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Mobile App Or Mobile Web. Which One Is Better?

Delegal Digital Mobile App or Mobile Web

Mobile App | Mobile Web — The Saga Continues

Let’s start with the cornerstone knowledge that mobile is dominating online. Nearly 60% of website visits came from a mobile device in 2018. That number is expected to rise when the 2019 data becomes available. If your website isn’t mobile-ready (responsive), you are missing the majority of online value and will be passed over by consumers searching online, not to mention the punishment from Google and other search engines in your ability to rank. Mobile app or mobile web… mobile is dominating.

The prevailing question remains, do you need a mobile app — you know, the app that can be downloaded from either the App Store (Apple) or Google Play (Android)? That is the sticky wicket that we’ll get into here and provide you with some insight and help you make a more educated decision.

Delegal Digital Native vs Responsive

What's The Difference in Native Mobile And Mobile Web?

As you can see from the visual comparison above, not much at first glance. The visual attributes of a native mobile app can be replicated on a mobile device in the browser (Chrome, Safari, etc) pretty readily — proven in the Amazon app vs web page example. But, the differences come in functionality and capability. 

Native mobile apps are built for a specific platform, such as iOS for the Apple iPhone or Android for a Samsung device. They are usually downloaded and installed via an app store and have native access to system resources like the accelerometer, GPS, or camera functionality. For mobile gaming, there’s no question that native apps dominate the market by nearly a shutout score. Native apps live on the device and store various resources locally. Facebook, Instagram, Twitter, and Amazon are examples of popular native apps, although all of these destinations can be accessed in the browser.

The Numbers Are Staggering

0 Billion

Smartphone users worldwide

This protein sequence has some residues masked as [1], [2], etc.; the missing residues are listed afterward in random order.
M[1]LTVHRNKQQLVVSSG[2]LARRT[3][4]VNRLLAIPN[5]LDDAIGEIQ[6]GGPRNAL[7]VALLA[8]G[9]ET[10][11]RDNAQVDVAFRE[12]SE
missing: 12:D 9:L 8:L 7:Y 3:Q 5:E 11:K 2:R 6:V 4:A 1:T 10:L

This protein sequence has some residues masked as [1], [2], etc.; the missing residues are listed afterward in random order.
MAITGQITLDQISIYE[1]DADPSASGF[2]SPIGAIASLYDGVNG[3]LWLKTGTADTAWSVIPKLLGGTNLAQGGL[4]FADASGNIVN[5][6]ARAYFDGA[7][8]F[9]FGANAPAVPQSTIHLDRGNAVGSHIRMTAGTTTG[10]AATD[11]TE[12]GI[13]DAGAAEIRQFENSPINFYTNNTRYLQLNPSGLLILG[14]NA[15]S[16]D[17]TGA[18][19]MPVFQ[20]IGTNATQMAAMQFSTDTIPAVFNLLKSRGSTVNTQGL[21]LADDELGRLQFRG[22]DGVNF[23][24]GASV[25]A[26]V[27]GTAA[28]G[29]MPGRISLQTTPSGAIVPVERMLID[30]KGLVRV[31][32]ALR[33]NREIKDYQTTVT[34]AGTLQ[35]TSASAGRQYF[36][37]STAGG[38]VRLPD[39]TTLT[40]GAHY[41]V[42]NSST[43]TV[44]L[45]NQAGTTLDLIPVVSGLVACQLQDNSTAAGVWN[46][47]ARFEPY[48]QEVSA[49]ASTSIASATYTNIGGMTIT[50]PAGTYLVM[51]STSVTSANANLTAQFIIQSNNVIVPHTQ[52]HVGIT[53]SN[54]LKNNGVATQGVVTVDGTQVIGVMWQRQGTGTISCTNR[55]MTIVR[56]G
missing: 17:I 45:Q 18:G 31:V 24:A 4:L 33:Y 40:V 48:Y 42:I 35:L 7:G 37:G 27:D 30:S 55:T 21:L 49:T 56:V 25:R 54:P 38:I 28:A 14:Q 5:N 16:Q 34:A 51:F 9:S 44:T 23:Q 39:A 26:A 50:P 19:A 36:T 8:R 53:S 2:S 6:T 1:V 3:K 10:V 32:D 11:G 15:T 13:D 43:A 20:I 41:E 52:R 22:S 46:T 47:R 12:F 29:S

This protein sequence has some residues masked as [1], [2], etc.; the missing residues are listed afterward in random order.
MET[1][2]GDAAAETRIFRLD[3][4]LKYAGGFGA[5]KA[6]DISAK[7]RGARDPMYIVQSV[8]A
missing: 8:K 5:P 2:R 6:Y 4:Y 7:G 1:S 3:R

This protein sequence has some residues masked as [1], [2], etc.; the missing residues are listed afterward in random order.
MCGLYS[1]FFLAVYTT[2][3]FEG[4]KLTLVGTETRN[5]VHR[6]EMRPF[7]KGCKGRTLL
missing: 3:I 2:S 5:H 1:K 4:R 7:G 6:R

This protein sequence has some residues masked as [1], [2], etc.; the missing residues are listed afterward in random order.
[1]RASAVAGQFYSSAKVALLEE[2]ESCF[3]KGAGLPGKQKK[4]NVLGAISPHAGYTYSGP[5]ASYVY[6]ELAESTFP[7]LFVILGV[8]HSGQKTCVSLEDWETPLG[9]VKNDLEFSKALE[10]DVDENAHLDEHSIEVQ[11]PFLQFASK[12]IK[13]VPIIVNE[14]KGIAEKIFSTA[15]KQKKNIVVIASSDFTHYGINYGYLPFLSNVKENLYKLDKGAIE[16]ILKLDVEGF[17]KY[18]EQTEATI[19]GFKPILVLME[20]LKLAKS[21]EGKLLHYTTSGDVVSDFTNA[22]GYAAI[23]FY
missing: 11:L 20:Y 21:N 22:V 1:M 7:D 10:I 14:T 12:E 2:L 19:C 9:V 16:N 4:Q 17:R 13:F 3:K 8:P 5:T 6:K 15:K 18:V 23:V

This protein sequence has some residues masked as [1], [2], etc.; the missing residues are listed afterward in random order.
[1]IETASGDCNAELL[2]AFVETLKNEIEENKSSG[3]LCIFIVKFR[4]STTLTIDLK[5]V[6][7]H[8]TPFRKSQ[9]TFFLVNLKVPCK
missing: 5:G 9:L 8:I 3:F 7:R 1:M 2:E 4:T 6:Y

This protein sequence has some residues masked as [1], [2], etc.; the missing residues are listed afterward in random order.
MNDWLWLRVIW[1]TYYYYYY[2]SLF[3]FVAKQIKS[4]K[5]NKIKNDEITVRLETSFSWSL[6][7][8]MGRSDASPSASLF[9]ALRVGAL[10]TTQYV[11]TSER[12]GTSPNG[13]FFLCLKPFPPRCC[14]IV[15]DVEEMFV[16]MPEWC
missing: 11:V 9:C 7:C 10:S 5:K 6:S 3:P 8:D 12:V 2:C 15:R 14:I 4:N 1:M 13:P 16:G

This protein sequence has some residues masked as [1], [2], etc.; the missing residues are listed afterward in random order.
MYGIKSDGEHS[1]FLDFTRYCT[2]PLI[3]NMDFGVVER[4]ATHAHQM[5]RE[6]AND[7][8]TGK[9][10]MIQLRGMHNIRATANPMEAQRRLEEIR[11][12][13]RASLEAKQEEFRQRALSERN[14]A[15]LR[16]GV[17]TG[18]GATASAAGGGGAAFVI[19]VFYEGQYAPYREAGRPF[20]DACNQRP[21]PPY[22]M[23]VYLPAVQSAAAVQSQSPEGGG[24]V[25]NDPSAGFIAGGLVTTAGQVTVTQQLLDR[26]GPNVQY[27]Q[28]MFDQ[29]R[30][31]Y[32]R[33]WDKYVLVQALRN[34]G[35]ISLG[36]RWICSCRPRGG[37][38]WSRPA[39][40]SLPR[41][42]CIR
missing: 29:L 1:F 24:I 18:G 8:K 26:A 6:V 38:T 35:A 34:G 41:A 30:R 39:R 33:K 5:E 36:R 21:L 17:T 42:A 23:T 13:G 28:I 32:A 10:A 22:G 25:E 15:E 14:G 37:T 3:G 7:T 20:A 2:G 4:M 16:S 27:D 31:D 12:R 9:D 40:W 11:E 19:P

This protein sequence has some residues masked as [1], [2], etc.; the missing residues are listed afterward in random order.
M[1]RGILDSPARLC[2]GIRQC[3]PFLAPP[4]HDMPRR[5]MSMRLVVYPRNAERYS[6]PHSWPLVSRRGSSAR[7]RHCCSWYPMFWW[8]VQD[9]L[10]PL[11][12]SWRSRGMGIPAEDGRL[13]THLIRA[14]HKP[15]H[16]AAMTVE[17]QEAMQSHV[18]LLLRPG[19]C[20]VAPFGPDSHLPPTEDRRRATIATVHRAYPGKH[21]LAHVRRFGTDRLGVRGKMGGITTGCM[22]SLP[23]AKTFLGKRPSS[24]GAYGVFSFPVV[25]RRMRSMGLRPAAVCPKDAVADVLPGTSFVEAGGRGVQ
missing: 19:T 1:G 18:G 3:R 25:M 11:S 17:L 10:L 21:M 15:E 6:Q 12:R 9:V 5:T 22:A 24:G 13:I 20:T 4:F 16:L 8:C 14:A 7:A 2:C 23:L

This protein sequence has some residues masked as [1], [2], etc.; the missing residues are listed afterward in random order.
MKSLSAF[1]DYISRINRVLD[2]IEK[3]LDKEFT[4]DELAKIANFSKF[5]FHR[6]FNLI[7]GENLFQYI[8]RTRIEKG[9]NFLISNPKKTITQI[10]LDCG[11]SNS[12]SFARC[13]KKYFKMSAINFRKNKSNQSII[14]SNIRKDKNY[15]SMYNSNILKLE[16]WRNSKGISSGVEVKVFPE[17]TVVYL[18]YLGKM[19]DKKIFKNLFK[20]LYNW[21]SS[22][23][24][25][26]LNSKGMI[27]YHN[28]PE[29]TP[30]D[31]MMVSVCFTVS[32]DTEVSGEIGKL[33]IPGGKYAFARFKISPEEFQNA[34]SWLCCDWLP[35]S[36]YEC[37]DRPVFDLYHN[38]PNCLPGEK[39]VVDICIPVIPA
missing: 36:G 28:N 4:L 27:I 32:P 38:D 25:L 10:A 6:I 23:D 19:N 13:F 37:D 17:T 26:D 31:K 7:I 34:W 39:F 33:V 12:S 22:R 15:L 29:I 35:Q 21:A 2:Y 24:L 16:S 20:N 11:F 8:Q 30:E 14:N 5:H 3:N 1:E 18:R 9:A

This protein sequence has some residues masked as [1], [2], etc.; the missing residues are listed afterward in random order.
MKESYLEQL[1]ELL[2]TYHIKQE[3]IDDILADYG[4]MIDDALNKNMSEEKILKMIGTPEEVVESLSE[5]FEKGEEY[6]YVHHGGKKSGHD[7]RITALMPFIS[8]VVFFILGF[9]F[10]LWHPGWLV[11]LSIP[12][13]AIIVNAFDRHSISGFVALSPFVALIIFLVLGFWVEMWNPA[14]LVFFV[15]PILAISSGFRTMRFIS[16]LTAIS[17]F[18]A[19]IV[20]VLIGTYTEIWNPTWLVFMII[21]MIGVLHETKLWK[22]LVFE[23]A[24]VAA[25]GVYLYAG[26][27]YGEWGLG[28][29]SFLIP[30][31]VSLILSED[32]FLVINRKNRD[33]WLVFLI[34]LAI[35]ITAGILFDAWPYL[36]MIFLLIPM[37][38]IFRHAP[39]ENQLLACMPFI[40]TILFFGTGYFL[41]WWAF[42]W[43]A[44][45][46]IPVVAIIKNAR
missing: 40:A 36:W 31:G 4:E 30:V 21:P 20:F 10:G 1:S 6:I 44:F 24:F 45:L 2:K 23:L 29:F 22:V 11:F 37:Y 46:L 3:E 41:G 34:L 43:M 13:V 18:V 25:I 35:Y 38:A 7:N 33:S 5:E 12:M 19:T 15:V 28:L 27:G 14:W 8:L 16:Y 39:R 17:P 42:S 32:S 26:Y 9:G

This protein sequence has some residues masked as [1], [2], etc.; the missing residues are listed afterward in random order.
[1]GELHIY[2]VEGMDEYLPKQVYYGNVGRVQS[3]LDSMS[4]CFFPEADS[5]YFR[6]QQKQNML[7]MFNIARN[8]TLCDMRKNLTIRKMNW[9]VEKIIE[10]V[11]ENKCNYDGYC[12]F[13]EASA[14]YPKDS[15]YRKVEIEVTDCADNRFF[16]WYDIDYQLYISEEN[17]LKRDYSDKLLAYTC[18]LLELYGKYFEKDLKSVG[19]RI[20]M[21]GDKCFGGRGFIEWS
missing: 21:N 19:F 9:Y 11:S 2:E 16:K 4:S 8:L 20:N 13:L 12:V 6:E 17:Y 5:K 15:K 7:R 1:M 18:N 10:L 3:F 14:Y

0 Billion

Apps download in 2019 (estimated)

0 Billion

Apps available for download in the app stores

As you can see from the numbers above and a lot of other stats, it is a saturated market and very difficult to get noticed. That means if you want a native app, there should be a compelling case and you should be prepared to go many extra miles to promote it.

Conversely, web apps are accessed in an internet browser like Google or Safari, and if built properly (using responsive design) will adapt to the device or form factor on which they are being viewed. They are not native to a particular platform or operating system and don’t need to be downloaded or installed. Just like web pages on a computer, they are accessed through a URL. If they are designed with responsive functionality, they look and function very much like a mobile app, which is where things typically get confusing.

Take the Amazon app and web example above. The designs are nearly identical, using the same color palette, fonts, etc., but they are two very different products.

Under nearly every circumstance, a web app needs an active internet connection to function whereas native apps do not (although they may require access to data not local to the app).

Native mobile apps also have the advantage of being faster and more efficient, but they do require the user to regularly download updates. Web apps will update themselves.

In Contrast

Native Apps

  • Typically installed directly to the device from a store download (App Store, Google Play).
  • Able to access all of the devices’ native functionality i.e. camera, share sheets, location, Bluetooth, etc.
  • May be limited or inoperable on older devices as operating systems iterate over time.
  • Usually very safe and secure.
  • Requires what can be a daunting app store approval process.
  • It most often performs better than mobile web apps and can be used offline for specific functionality.
  • Requires distinctly separate development efforts from web development.

Web Apps In Browser

  • Requires no installation or download and accessed via browser on a device.
  • Limited access to native device functionality.
  • Typically operates on any device with a browser.
  • Security is limited to the browser.
  • No approval process required.
  • It can be slower than native applications due to browser limitations.
  • Operates responsively in the browser so separate development effort is not required.

How Do I Decide If I Need A Native Mobile App?

This shortlist of questions should help you qualify whether you really need an app. The answer may not be readily evident and we’re always happy to discuss this with you further.